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It's Already Tomorrow

by: Foster & Lloyd

Album Artwork

(Effen Ell Records)

Of late, the music business has been overrun by reunions.  Sadly, most of these are done to take advantage of millions in touring and merchandise.  The Eagles come to mind as they ushered in a cottage industry of high profile (and high profit) reunions.  However, this should not to take away from artists that legitimately wish to make music again with old bandmates or partners.  Foster & Lloyd unexpected reuniting absolutely falls into the legit category.

Foster & Lloyd were always a wonderfully odd pairing.  Texan Radney Foster had a strong sense of classic country while Kentuckian Bill Lloyd loved power pop.  Looking back, it's an amazing feat that Foster & Lloyd were ever considered and accepted as country music.  They were fortunate to come around when Nashville probably had its widest sense of acceptance.

Artists like Dwight Yoakam, Steve Earle, and Lyle Lovett were all being played by country radio.  Foster & Lloyd rode that train as well hitting the country top 10 with several songs, most notably "Crazy Over You".  The duo made smart records that seamlessly blended their influences.

When Nashville's broader acceptance changed with Garth Brooks and country's shift towards the "soccer mom" audience, Foster & Lloyd didn't have a viable home anymore.  They split with Foster remaining as a mainstream country music artist and Lloyd making a series of intelligent indie pop records as Foster recently explained:  

It was bittersweet to hang it up, but we remained friends. I wanted to make a stone-cold country record, and Bill was doing his pop thing and producing, and I didn’t think it was going to be 20 years before we got back together.

After a few solo hits, Foster soon left the ranks of mainstream Nashville to become an Americana champion.  Lloyd dabbled in all kinds of great projects as well.  Both stayed at the forefront amongst Nashville's underground scene while also writing songs for mainstream country artists.

The decision to reunite the duo with It's Already Tomorrow is a stroke of genius.  Both are indie artists now leaving the creative decisions up to them.  As Foster explains, "Bill and I do something unique together that we don’t do apart."  How true.  Their musical partnership is a unique collaboration.  They are the South's version of Nick Lowe and Dave Edmunds, two individuals who together could blend pop, rock, hillbilly, and country into a potent mix.  Lloyd explains the magic of today's Foster & Lloyd:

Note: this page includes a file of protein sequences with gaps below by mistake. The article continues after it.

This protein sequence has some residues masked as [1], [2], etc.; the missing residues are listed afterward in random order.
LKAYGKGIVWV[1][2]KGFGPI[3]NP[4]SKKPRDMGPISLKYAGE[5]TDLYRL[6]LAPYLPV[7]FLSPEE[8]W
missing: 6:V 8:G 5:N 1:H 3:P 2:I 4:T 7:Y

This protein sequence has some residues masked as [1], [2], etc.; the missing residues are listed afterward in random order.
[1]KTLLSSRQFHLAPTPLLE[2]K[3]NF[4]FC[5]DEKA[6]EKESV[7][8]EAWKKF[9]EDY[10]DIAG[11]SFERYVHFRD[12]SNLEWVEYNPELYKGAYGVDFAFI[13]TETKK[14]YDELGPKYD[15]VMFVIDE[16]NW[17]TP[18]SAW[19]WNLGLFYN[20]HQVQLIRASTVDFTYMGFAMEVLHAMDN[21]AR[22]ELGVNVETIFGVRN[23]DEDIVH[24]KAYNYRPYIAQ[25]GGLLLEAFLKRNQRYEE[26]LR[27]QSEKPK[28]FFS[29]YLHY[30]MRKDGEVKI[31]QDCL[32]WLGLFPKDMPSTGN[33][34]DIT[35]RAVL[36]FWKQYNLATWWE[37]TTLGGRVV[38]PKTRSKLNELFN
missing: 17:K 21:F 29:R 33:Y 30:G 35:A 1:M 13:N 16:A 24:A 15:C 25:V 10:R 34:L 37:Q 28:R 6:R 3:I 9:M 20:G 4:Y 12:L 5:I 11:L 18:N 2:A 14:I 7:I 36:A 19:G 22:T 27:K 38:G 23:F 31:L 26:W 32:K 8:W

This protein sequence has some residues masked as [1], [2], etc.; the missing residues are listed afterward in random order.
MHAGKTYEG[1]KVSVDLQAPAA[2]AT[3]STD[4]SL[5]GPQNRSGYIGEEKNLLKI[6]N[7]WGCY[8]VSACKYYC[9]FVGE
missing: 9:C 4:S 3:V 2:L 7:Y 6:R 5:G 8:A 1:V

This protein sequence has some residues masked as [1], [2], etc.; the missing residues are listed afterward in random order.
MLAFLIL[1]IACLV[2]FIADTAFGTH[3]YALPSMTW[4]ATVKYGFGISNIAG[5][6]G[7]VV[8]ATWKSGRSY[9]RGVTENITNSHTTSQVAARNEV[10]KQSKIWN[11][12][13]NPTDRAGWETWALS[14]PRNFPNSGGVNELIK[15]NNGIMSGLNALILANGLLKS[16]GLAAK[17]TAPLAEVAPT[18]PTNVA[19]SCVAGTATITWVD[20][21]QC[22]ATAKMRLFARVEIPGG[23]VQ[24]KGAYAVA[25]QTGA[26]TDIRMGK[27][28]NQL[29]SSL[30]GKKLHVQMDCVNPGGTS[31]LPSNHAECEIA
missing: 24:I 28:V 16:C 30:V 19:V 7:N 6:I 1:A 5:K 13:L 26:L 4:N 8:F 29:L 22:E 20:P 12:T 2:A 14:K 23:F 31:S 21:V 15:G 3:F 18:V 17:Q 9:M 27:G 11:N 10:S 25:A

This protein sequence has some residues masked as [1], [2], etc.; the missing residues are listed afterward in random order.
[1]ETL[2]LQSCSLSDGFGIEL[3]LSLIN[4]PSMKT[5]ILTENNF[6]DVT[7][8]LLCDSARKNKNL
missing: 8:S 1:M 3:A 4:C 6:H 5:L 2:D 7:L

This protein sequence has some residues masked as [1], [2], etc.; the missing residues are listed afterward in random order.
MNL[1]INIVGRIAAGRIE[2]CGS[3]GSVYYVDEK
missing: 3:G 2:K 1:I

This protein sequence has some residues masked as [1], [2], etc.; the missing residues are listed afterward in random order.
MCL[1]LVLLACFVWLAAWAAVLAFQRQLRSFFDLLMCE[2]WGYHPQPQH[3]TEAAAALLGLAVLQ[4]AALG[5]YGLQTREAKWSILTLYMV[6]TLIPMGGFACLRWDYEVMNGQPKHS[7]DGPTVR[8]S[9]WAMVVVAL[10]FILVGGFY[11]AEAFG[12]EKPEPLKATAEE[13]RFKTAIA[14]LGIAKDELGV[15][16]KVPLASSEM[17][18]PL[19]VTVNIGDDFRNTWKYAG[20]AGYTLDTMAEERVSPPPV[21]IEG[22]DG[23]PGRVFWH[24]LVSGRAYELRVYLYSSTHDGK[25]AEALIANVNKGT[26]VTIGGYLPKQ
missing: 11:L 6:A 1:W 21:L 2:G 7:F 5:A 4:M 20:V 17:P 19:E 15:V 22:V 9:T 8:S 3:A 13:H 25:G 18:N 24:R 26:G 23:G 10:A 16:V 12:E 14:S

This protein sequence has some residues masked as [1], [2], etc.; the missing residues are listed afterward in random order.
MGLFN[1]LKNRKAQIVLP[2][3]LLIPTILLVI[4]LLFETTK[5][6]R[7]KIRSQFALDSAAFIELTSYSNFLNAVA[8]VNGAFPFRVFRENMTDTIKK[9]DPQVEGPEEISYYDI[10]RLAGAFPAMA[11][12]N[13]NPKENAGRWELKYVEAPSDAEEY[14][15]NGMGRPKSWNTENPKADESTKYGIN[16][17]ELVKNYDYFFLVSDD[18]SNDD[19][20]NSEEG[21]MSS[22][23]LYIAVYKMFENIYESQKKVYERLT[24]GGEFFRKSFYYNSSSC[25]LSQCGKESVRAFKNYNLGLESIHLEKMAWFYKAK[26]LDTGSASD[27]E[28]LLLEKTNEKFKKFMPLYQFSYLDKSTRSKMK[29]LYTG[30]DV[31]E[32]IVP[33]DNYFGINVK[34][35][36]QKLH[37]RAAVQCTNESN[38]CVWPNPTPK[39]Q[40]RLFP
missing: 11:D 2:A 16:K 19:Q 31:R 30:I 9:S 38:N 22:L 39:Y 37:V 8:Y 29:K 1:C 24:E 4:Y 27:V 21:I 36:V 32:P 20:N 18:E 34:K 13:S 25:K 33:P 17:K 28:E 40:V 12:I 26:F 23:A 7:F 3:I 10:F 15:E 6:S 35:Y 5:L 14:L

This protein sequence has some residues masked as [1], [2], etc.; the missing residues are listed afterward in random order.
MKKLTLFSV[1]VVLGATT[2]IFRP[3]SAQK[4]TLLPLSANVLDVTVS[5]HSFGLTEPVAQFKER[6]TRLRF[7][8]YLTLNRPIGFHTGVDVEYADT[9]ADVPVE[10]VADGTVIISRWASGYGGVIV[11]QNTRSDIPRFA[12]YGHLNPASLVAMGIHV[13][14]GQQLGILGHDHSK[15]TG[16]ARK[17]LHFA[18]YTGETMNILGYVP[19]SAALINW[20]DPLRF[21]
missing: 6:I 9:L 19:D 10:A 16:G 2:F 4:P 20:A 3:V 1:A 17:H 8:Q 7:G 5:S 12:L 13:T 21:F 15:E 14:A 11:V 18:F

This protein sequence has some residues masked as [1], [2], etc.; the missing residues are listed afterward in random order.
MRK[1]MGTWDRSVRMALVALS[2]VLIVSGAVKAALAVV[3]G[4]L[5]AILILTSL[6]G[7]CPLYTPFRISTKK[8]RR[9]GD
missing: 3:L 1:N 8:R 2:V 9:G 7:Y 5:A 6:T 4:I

[When Foster & Lloyd first started], we were concerned with trying to keep ourselves within a radio format. We would try and be different enough to stand out but we didn’t want to color too far outsides the lines (although some would say we colored right off the page from the git-go). We didn’t have any constraints this time. The sound of this new album is unfettered by formats...either real or imagined.

Jangling guitars and soaring harmonies, all caught within catchy melodies are what's served up here.  There's plenty of country as well, but it's the good old kind like 60s Bakersfield.  The amazing thing about It's Already Tomorrow is that it sounds better than any Foster & Lloyd record.  The production style from back in the late 80s was pretty thin.

Today's version of Foster & Lloyd sounds much more muscular with Lloyd's guitar way out front as it should be.  The title track's Byrdsy vibe lifted by the chiming of Lloyd's Rickenbacker.  Tunes like "Hiding Out" take no prisoners with its full speed guitar licks never letting up.  The Flying Burrito Brothers should have cut "Can't Make Love Make Sense" if only the time-space continuum could be overcome.

There are wonderful ballads ("If It Hadn't Been For You" "Something 'Bout Forever" "When I Finally Let You Go") and full speed country rockers ("That's What She Said" "Hold That Thought").  Bill Lloyd even contributes his typical 60s-vibed dream pop rock on "Don't Throw It Away".  There isn't a dud in the bunch.

Their time at country radio as a duo might be a thing of the past, but every one of these songs should be cut by today's Nashville hopefuls (and even some of the established artists).  In fact, they should be falling all over themselves to get in line to do so.

In the scheme of today's musical reunions, Foster & Lloyd are not likely to register the box office earthquake of the Eagle.  However, the long term impact of It's Already Tomorrow should be great if there's any justice.  The confidence these two veterans show here bodes well for a continuing partnership.  There's no earthly reason to stop now.

- Jim Markel

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